Hi Sorry for the delay left my meter at work yesterday. The volume pot is a standard 250k as far as i know. the resistence at the jack on twotone is 3.923 kohm on sc switching and 9.61 kohm switched to humbucker. Hope this is of help. On another note I would like to say i appreciate the warm welcome I have recieved on joining this forum Cheers Bretoncrabber
bretoncrabber said "....is 250KΩ so far as I know." But in most cases where a humbucker is mounted, it's de rigeur to use 500K pots, Barden's diagram to the contrary. The exact value of the two pots really should be discerned before further analysis, or so it would seem to me.
What does your meter read when you turn the volume down to about 5? More succinctly, the better way to determine the pot's true value is to find the maximum reading, using the same methods as before, by rotating the knob until you hit the "max" reading. It could be at 5, or it could be around 7 or 8. At that point, you'll be seeing about half of the pot's overall resistance, because the pickup coil's contribution to the equation will be at the minimum possible value.
To illustrate, consider the path read by the meter when the pot is at 10 - the current flow (from the meter's internal battery) is easiest to ground by going through the pickup coil. (The other way is through all of the pot's nominal resistance.) Now, when rotated to about half-value, the meter's positive lead finds each path (through the upper pot-half and the coil, and through the lower pot-half) to be about equal, thus you're seeing about half of the pot's overall value. For this case, we're considering the resistance of the coil to be negligible, it's usually less than 5% of the overall reading.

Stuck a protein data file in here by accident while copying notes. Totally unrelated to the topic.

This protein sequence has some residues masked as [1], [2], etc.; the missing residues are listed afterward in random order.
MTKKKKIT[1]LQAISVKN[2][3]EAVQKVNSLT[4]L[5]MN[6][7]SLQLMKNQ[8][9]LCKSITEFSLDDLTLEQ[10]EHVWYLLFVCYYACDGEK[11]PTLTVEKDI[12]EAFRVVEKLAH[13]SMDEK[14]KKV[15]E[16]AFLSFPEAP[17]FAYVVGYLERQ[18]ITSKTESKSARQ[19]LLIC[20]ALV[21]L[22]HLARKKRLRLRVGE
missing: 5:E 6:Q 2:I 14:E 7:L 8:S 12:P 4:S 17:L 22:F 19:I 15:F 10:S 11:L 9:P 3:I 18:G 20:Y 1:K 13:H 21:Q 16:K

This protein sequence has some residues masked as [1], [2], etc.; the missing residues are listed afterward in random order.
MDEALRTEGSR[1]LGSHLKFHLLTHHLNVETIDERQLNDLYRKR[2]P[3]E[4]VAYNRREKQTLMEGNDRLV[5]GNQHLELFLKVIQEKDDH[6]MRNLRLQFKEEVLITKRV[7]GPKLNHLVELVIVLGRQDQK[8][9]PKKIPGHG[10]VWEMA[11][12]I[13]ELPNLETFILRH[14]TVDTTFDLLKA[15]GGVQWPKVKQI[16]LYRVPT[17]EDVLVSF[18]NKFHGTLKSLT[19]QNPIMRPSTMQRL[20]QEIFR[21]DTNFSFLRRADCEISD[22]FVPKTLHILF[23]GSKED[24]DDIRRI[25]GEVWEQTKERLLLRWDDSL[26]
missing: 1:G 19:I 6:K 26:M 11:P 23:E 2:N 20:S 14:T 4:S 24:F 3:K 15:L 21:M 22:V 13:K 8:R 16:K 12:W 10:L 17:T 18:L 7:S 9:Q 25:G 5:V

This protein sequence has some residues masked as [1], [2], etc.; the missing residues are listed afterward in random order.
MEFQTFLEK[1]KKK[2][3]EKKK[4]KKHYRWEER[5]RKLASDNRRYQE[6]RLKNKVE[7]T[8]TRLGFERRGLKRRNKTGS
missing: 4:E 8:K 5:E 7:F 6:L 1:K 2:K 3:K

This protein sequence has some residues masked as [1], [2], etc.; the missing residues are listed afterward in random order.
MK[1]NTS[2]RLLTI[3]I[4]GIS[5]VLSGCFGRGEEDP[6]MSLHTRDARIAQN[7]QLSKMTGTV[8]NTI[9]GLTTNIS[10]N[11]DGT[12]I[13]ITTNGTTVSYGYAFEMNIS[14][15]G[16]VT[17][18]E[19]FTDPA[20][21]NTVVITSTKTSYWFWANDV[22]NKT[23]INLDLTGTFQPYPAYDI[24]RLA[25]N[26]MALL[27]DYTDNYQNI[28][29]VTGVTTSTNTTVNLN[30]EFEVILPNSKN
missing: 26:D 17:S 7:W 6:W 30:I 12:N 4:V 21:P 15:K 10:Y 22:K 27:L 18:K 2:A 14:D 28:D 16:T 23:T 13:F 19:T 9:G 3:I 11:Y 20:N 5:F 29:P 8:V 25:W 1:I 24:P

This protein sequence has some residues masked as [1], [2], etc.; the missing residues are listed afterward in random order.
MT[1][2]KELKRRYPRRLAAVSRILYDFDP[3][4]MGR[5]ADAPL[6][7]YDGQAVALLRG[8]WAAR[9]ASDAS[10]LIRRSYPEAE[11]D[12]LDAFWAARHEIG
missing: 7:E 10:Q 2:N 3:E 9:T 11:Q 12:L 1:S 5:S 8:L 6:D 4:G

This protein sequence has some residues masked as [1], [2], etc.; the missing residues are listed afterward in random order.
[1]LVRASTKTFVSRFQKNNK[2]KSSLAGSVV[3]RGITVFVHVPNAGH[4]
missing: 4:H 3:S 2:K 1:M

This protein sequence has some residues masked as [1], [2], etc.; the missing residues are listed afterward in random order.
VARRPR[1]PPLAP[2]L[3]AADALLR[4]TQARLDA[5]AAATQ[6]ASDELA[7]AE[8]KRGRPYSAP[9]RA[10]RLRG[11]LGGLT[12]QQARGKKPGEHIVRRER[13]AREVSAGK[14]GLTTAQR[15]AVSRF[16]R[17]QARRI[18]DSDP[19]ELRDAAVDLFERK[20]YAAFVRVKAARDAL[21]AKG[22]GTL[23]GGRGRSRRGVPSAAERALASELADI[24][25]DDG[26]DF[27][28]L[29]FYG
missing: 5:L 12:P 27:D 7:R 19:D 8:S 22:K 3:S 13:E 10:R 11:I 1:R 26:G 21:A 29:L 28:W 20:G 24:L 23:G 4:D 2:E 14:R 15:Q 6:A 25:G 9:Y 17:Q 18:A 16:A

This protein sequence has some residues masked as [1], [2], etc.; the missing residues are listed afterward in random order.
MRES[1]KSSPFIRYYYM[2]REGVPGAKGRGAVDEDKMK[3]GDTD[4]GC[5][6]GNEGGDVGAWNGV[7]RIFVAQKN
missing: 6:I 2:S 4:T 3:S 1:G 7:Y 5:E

And the answer is.........
Rule #1: All Lives Are Final. Make sure that the life you have just been issued is appropriate for your needs, before departing the womb.
Rule #2: In case you don't like the life you have, see Rule #1.
Either way, the 3K93 to 3K99 value is indicative of tapped coil values other than the 2K7 presumed for both.
This entire thread has proceeded from the premise that the tap is more or less of half the full coil, and that each resultant portion is roughly equivalent.
But short of taking one of these pups apart, none of us really know what's inside. Could be different windings, it could purposely be asymmetrically tapped. Maybe there's something else going on in there, an RC filter for some "response tuning", maybe?
The stated purpose of this is to exactly replicate the sound of one of their particular single-coils when in tapped mode. That would seem to me to require some degree of asymmetry.
Should we not proceed on the assumption that BC's readings are basically accurate?